1966:

"Eleanor Rigby"
Best Contemporary (R&R) Solo Vocal Performance — Male: 9th Annual GRAMMY Awards

Featured on 1966's Revolver, "Eleanor Rigby" is arguably one of McCartney's finest compositions. Though credited to both he and Lennon, the song was "Paul's baby, and I helped with the education of the child," Lennon once remarked. Interestingly, none of the Beatles actually perform instrumental parts on this song — the music is provided courtesy of two string quartets, arranged by producer George Martin. With a poetic lyric encapsulating loneliness, the song reads like a chapter in a classic novel. "I don't think there has ever been a better song written," once said the late legendary GRAMMY-winning songwriter and fellow Trustees Award recipient Jerry Leiber. "Eleanor Rigby" was inducted into the GRAMMY Hall Of Fame in 2002.

"Michelle"
Song Of The Year: 9th Annual GRAMMY Awards

Primarily written by McCartney, "Michelle" was a prime example of the Beatles' dynamic creativity, songwriting and studio experimentation showcased on 1965's Rubber Soul. With a breezy melody and understated jazz guitar stylings from Harrison, the gorgeous ballad is cloaked in a French cabaret-type arrangement, with McCartney actually singing portions of the song in French. The song proved to be a charm for the Fab Four, marking their first Song Of The Year award following nominations for "A Hard Day's Night" (1964) and "Yesterday" (1965). Rounded out by classics such as "Drive My Car," "Nowhere Man" and "In My Life," Rubber Soul earned induction into the GRAMMY Hall Of Fame in 2000.

1967:

Sgt. Pepper's Lonely Hearts Club Band
Album Of The Year, Best Contemporary Album: 10th Annual GRAMMY Awards

From the title track's opening sounds of audience chatter and an orchestra tuning up to the final ringing E major chord closing "A Day In The Life," Sgt. Pepper's Lonely Hearts Club Band is a masterpiece. Named the No. 1 album of all time by Rolling Stone, it was the first Beatles album to be inducted into the GRAMMY Hall Of Fame (1993). Other Beatles classics contained on the album include "With A Little Help From My Friends," "Lucy In The Sky With Diamonds, "Within You Without You," and "Getting Better." With its unforgettable cover, unique fictitious concept and memorable songs, the album ultimately became a catalyst for the advent of album-oriented rock.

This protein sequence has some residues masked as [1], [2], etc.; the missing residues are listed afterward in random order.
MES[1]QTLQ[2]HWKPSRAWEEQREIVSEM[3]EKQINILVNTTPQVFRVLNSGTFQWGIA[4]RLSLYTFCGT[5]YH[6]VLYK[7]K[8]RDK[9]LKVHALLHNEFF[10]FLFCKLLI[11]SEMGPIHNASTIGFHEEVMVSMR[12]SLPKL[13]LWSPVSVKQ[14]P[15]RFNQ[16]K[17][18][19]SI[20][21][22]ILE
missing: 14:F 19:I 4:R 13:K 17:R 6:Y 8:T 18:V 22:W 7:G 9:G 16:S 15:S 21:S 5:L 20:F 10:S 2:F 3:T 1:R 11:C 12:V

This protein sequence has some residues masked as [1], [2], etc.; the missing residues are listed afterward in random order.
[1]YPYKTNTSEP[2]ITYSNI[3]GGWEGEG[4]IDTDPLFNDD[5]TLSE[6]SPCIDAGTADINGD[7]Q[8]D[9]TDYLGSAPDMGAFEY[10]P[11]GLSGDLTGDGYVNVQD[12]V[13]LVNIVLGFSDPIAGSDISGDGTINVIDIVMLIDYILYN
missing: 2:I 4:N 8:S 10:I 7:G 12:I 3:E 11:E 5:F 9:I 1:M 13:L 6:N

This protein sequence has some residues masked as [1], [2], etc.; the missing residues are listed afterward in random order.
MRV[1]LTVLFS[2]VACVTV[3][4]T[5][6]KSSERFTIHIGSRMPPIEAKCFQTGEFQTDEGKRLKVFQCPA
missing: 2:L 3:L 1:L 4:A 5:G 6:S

1970:

Let It Be
Best Original Score Written For A Motion Picture Or A Television Special: 13th Annual GRAMMY Awards

Originally started in 1969 and ultimately released in 1970, Let It Be turned out to be the Beatles' final album. Glyn Johns was originally tapped to produce the collection of songs that would ultimately materialize as the soundtrack to the film Let It Be. Johns was replaced by Phil Spector in an attempt to commercialize the material for the soundtrack's release. With its lush arrangement, McCartney's introspective ballad "The Long And Winding Road" offers one example of Spector's patented orchestral production. (McCartney was displeased with the results and wrote an angry letter to Apple Corps' Allen Klein. In 2003 Let It Be… Naked was released, featuring McCartney's preferred mixes and album sequence.) McCartney's first solo album was released April 17, 1970, predating the soundtrack's release and the New York film premiere by a month. By the end of the year, the other three Beatles would also release solo albums. "Let It Be," which garnered a nomination for Record and Song Of The Year, came to fruition following a dream McCartney had about his late mother, Mary. It features Billy Preston on organ and Lennon on bass. The song was inducted into the GRAMMY Hall Of Fame in 2004.

1971:

"Uncle Albert/Admiral Halsey"
Best Arrangement Accompanying Vocalist(s): 14th Annual GRAMMY Awards